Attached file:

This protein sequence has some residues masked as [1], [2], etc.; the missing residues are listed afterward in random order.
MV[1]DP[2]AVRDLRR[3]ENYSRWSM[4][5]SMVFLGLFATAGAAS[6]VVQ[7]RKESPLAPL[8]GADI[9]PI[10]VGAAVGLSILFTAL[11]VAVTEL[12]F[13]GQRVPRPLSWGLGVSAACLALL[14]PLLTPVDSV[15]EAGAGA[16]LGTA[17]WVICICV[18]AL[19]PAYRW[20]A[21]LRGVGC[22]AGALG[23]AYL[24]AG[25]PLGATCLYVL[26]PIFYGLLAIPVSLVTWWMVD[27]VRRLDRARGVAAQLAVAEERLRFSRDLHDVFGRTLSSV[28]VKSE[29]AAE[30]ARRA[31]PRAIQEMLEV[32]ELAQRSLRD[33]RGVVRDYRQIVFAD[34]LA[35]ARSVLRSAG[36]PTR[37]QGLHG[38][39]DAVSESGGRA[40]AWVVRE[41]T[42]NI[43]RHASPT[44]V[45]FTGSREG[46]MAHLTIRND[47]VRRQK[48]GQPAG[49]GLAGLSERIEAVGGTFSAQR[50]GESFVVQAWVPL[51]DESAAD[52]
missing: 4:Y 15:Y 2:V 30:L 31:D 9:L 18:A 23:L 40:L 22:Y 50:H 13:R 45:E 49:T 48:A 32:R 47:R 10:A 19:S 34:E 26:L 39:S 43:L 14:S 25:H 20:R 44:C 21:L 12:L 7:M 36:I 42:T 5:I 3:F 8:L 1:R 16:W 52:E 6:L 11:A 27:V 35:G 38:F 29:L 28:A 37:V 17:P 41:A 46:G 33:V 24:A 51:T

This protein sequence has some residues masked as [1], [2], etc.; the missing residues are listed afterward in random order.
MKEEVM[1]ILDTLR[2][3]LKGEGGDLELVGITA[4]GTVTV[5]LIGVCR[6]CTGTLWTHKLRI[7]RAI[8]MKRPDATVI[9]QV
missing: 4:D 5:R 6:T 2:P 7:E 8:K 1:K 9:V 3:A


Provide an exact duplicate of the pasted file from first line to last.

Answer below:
This protein sequence has some residues masked as [1], [2], etc.; the missing residues are listed afterward in random order.
MV[1]DP[2]AVRDLRR[3]ENYSRWSM[4][5]SMVFLGLFATAGAAS[6]VVQ[7]RKESPLAPL[8]GADI[9]PI[10]VGAAVGLSILFTAL[11]VAVTEL[12]F[13]GQRVPRPLSWGLGVSAACLALL[14]PLLTPVDSV[15]EAGAGA[16]LGTA[17]WVICICV[18]AL[19]PAYRW[20]A[21]LRGVGC[22]AGALG[23]AYL[24]AG[25]PLGATCLYVL[26]PIFYGLLAIPVSLVTWWMVD[27]VRRLDRARGVAAQLAVAEERLRFSRDLHDVFGRTLSSV[28]VKSE[29]AAE[30]ARRA[31]PRAIQEMLEV[32]ELAQRSLRD[33]RGVVRDYRQIVFAD[34]LA[35]ARSVLRSAG[36]PTR[37]QGLHG[38][39]DAVSESGGRA[40]AWVVRE[41]T[42]NI[43]RHASPT[44]V[45]FTGSREG[46]MAHLTIRND[47]VRRQK[48]GQPAG[49]GLAGLSERIEAVGGTFSAQR[50]GESFVVQAWVPL[51]DESAAD[52]
missing: 4:Y 15:Y 2:V 30:L 31:D 9:L 18:A 23:L 40:L 22:Y 50:H 13:R 45:E 49:T 48:A 32:R 47:R 10:A 19:S 34:E 26:L 39:S 43:L 14:S 25:H 20:R 44:C 21:L 12:L 7:M 36:I 42:T 5:I 3:F 8:L 1:R 16:W 52:E 6:L 11:A 27:V 35:G 38:F 29:L 28:A 37:V 17:P 41:A 46:G 33:V 24:A 51:T

This protein sequence has some residues masked as [1], [2], etc.; the missing residues are listed afterward in random order.
MKEEVM[1]ILDTLR[2][3]LKGEGGDLELVGITA[4]GTVTV[5]LIGVCR[6]CTGTLWTHKLRI[7]RAI[8]MKRPDATVI[9]QV
missing: 4:D 5:R 6:T 2:P 7:E 8:K 1:K 9:V 3:A